In Syndromes & Disorders

The Ugly Reality Behind Battered Woman Syndrome

Do you think you understand domestic violence? Chances are you may not be as informed as you think you are. Unless you or someone extremely close to you has experienced a form of abuse you may not fully understand the depth and widespread consequences of domestic abuse including what is now called the Battered Woman Syndrome. 

The Facts:

Statistics cite that one in four women will experience an abusive relationship at at least one point in their lifetime, additionally an estimated 1.3 million women are physically abused by their spouse or significant other annually. Sadly a vast majority of these assaults are never reported to police. What is even more frightening is that a significant number of women not only fail to report their abuse, but they stay in these dangerous relationships.

Domestic abuse is an epidemic that doesn’t just effect the victim or their family, domestic violence has an incredible impact on our society as a whole. One of the main places where the overwhelming volume of these cases are found is in the law enforcement and court systems. Victims of this type of abuse often request protection orders from partners who are assaulting them or stalking them. Additionally, there are approximately 16,000 homicides committed annually by an intimate partner. These cases include arrests, investigations, and a multitude of court costs.

The National Council Against Domestic Violence reported that the economic impact on society exceeds $5.8 billion a year, with $4.1 billion of that spent on medical and mental health treatments for the victims.

Battered Woman Syndrome Defined:

Why wouldn’t a victim report their abuse to the police? Very often it is because the victim is suffering from a condition called Battered Woman Syndrome. Rainn.org explains the condition as a controversial concept that was first developed by Dr. Lenore Walker to describe the emotional and mental state of a battered woman. It goes on to define a battered woman as someone who has experienced at least two complete battering cycles. Walker defined four characteristics that are present in women suffering from the syndrome:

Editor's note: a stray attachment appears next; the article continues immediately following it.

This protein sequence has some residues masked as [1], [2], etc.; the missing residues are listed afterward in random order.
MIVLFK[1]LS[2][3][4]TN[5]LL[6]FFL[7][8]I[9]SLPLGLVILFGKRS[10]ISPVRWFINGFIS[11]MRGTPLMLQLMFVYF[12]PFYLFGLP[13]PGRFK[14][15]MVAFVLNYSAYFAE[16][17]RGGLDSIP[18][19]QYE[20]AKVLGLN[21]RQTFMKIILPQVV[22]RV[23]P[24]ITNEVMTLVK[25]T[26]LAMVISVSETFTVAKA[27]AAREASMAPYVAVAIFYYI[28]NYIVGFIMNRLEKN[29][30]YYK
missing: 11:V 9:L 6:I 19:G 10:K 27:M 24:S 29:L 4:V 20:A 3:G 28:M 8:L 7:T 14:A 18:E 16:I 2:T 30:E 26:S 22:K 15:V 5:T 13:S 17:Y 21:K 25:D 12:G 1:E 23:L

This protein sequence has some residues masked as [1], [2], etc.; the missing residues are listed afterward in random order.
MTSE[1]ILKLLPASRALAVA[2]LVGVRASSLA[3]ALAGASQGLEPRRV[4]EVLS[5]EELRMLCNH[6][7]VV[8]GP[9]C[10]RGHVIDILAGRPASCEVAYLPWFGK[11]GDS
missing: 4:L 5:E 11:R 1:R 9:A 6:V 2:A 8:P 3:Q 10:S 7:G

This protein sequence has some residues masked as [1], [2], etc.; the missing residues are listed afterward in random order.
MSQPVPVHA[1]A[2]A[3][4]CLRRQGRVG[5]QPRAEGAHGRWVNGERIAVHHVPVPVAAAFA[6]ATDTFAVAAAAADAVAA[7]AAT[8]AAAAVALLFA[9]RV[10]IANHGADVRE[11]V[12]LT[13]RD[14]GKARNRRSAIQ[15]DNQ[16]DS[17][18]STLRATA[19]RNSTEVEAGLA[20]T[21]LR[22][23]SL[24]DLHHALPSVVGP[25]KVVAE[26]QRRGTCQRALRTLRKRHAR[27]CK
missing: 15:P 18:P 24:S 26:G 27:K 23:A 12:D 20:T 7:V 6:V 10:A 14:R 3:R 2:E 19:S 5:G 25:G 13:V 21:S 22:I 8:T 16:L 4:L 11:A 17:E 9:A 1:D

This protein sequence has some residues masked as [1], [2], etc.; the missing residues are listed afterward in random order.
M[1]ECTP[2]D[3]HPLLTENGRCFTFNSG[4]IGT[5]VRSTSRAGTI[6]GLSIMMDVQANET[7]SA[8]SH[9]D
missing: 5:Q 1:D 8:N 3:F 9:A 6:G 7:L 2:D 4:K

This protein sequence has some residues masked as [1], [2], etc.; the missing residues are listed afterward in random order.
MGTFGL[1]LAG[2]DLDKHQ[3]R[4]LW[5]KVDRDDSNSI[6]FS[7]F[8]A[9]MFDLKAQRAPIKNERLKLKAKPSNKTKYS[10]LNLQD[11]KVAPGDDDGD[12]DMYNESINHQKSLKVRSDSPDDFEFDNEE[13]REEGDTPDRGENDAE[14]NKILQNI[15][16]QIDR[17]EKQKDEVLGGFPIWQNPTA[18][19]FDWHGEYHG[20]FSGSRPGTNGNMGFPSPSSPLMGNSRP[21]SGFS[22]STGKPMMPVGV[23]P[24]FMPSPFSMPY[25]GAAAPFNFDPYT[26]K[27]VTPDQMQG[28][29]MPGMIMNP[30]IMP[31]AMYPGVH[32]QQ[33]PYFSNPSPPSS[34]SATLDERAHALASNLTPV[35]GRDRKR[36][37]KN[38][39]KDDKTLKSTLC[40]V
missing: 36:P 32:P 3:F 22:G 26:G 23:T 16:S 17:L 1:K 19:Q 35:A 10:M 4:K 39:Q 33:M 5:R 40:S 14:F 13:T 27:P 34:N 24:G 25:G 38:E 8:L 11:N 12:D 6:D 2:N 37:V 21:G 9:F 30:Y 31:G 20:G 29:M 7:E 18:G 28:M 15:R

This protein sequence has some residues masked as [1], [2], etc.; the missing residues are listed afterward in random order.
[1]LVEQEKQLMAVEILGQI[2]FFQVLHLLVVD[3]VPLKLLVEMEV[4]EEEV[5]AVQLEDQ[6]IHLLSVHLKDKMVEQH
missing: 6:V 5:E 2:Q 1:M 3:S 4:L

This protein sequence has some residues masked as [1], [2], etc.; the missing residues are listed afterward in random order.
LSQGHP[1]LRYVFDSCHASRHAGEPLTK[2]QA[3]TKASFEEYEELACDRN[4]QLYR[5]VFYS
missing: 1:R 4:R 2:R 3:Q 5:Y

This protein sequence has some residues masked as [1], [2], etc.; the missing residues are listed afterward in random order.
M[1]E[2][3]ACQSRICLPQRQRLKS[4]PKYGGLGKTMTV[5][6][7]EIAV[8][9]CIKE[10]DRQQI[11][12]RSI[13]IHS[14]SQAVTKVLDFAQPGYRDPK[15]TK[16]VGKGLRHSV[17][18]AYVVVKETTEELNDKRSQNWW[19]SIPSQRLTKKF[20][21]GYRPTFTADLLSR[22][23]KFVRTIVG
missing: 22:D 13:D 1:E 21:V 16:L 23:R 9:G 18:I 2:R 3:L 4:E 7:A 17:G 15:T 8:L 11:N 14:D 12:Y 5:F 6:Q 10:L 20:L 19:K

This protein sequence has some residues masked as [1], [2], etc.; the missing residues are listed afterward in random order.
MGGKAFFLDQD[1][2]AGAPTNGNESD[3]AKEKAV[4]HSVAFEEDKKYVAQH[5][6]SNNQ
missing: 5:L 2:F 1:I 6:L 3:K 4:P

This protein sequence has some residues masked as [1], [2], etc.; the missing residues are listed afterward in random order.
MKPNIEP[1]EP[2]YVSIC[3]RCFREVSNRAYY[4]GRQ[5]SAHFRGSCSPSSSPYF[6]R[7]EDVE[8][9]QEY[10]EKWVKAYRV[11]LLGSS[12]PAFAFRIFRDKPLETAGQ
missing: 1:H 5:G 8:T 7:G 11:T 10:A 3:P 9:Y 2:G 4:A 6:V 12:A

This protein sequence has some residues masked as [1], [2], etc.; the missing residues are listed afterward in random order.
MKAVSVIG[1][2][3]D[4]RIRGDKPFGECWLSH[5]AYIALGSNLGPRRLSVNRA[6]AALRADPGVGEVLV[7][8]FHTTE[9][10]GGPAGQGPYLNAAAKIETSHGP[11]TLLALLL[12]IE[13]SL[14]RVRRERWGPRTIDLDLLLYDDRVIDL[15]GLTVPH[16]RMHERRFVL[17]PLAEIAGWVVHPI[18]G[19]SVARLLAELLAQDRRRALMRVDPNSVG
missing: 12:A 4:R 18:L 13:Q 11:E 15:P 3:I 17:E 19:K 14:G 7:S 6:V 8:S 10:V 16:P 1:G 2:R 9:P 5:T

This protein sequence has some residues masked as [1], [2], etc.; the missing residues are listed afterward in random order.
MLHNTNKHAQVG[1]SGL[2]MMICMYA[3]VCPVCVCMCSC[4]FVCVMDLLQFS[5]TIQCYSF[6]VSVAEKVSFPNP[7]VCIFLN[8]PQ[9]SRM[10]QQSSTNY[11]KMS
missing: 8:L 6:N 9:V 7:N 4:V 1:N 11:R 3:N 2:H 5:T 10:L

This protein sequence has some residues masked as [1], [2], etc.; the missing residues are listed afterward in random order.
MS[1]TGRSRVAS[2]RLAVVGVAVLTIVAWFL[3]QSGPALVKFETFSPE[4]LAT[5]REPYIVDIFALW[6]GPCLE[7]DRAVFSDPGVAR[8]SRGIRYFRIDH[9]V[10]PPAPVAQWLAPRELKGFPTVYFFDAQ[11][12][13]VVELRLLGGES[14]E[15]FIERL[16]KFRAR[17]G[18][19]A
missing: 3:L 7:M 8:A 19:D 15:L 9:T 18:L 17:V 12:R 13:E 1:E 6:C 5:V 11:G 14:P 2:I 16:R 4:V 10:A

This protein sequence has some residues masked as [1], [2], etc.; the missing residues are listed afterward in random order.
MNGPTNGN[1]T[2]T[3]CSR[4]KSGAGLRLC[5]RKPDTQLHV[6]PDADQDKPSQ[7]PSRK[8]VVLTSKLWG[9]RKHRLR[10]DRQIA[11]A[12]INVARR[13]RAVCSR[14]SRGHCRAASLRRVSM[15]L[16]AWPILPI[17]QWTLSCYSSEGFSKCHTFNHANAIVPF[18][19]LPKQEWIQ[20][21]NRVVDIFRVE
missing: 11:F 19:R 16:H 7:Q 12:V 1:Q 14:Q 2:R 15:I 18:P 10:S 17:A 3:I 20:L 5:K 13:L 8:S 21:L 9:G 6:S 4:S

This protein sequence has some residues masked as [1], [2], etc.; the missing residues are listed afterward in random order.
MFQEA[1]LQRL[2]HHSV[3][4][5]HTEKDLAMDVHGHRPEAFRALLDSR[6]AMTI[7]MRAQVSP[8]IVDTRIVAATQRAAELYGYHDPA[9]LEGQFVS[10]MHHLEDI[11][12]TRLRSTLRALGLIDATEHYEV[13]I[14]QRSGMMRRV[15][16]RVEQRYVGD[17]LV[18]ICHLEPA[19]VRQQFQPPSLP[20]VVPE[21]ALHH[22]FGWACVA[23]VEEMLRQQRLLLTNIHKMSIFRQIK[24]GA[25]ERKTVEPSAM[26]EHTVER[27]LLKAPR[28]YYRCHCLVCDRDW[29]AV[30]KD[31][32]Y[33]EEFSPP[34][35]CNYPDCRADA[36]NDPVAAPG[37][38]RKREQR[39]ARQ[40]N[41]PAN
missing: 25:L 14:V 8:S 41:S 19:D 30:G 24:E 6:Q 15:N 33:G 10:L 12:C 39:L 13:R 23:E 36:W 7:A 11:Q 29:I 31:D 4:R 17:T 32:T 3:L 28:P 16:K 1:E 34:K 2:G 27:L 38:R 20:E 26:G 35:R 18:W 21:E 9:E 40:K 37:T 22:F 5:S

• Believe the violence is their fault
  • Is unable to place the responsibility for the violence somewhere else
  • Fears for her life or the life of her children
  • Irrationally believes that the person abusing her is omniscient

The Cycle of Domestic Abuse:

Domestic violence nearly always follows the same pattern, this is the same cycle that Dr. Walker dubbed the battering cycle:

  • Abuse – The abuser exerts his power over the victim with physical or verbal outbursts
  • Guilt – The abuser displays guilt, but he is likely most concerned over any consequences he may face from his actions. The abuser often apologizes profusely and promises that it will never happen again during this stage
  • Excuses – The abuser will go out of his way to take responsibility for the abuse he has caused, instead he will find excuses to explain his behavior or place the blame on the victim for instigating the abuse.
  • “Honeymoon” period/Good Behavior – During this phase the abuser is working overtime to convince the woman not to leave him. He will likely revert back to his “old” self and court the victim as he did before the abuse began. The possibility of the re-emergence of the person the victim fell in love with can have an extremely strong pull and is often a major contributing factor to staying in an abusive relationship
  • Fantasy and planning – The urge to commit another violent act begins monopolizing the abusers thoughts. Before long the abuser will have discovered or invented something the victim did “wrong” and he will begin planning a way to commit another act of abuse.
  • Set-up – the abuser will put his plan of further abuse in motion and commit another act of violence against the victim.

What Makes a Victim Stay:

People who have not experienced abuse may have great difficulty understanding why anyone would stay in a relationship that follows this cycle and that very often puts the victims life in danger. There are a wide variety of factors that lead to a battered woman staying in an abusive relationship including:

  • Being economically dependent on the abuser
  • Fear of harm or retribution for herself or her children if she leaves
  • Belief that she can change the abusers behavior
  • Lack of self-esteem, believing that no one other than the abuser could love her